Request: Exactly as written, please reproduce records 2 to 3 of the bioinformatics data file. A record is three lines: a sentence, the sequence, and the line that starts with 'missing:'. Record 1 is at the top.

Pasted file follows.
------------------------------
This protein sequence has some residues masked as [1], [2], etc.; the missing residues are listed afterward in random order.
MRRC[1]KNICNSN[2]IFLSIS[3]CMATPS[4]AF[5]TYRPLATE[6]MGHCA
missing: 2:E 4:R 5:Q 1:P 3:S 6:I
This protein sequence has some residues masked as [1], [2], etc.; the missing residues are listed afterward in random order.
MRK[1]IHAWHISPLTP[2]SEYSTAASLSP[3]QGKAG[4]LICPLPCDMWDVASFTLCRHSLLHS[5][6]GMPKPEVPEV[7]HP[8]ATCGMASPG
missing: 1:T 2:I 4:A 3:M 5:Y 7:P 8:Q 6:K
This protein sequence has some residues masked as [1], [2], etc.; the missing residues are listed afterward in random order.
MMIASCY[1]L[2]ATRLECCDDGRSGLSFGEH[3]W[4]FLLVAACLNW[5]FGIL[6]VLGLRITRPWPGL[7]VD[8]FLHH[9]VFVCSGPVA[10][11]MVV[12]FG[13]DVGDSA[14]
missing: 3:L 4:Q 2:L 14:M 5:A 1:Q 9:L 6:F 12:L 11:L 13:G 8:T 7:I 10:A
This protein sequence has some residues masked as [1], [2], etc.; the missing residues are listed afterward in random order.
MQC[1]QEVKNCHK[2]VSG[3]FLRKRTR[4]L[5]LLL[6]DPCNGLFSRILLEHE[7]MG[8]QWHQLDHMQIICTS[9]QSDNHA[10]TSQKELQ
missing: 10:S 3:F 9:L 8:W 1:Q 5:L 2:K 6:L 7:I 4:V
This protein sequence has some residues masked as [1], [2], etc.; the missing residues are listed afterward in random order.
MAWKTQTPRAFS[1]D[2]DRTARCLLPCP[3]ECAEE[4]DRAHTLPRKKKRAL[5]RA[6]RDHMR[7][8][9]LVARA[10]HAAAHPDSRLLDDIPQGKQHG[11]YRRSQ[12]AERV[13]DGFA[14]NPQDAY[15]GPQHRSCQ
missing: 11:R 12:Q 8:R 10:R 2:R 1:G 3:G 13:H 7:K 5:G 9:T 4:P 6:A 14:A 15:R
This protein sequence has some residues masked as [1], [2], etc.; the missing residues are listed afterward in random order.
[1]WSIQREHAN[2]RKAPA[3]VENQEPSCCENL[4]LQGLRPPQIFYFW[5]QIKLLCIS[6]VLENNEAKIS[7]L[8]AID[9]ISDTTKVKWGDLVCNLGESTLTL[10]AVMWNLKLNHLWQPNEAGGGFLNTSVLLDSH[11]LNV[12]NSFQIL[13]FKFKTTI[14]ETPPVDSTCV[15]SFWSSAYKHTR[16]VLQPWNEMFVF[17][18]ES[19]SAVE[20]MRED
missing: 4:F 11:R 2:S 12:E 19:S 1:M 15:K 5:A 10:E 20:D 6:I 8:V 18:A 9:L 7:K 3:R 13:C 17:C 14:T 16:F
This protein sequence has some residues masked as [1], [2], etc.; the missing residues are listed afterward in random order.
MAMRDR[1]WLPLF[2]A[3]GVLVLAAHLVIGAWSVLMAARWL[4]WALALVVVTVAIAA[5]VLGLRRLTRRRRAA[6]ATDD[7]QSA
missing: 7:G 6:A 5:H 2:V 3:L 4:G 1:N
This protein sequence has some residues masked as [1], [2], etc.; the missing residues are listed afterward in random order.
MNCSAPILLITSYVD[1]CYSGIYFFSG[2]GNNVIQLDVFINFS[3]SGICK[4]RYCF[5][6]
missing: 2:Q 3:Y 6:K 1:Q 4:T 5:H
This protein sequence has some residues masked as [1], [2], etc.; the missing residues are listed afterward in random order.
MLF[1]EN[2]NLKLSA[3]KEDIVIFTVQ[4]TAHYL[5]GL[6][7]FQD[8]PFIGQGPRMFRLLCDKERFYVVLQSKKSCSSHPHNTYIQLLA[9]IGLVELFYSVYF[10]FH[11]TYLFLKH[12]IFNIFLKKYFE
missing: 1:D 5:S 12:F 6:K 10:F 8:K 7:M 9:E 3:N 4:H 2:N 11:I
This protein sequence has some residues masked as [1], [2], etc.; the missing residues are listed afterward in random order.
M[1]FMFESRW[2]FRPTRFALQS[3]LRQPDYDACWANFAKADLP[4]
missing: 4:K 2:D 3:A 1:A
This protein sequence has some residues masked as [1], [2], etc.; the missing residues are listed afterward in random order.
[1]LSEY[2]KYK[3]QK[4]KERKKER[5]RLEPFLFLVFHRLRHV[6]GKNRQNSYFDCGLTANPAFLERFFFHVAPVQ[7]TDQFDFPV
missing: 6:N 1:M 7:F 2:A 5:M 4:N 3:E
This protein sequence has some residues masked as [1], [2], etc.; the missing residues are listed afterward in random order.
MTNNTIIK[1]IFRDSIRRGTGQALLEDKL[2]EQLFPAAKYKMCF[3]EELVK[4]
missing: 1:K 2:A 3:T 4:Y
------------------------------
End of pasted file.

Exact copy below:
This protein sequence has some residues masked as [1], [2], etc.; the missing residues are listed afterward in random order.
MRK[1]IHAWHISPLTP[2]SEYSTAASLSP[3]QGKAG[4]LICPLPCDMWDVASFTLCRHSLLHS[5][6]GMPKPEVPEV[7]HP[8]ATCGMASPG
missing: 1:T 2:I 4:A 3:M 5:Y 7:P 8:Q 6:K
This protein sequence has some residues masked as [1], [2], etc.; the missing residues are listed afterward in random order.
MMIASCY[1]L[2]ATRLECCDDGRSGLSFGEH[3]W[4]FLLVAACLNW[5]FGIL[6]VLGLRITRPWPGL[7]VD[8]FLHH[9]VFVCSGPVA[10][11]MVV[12]FG[13]DVGDSA[14]
missing: 3:L 4:Q 2:L 14:M 5:A 1:Q 9:L 6:F 12:L 11:L 13:G 8:T 7:I 10:A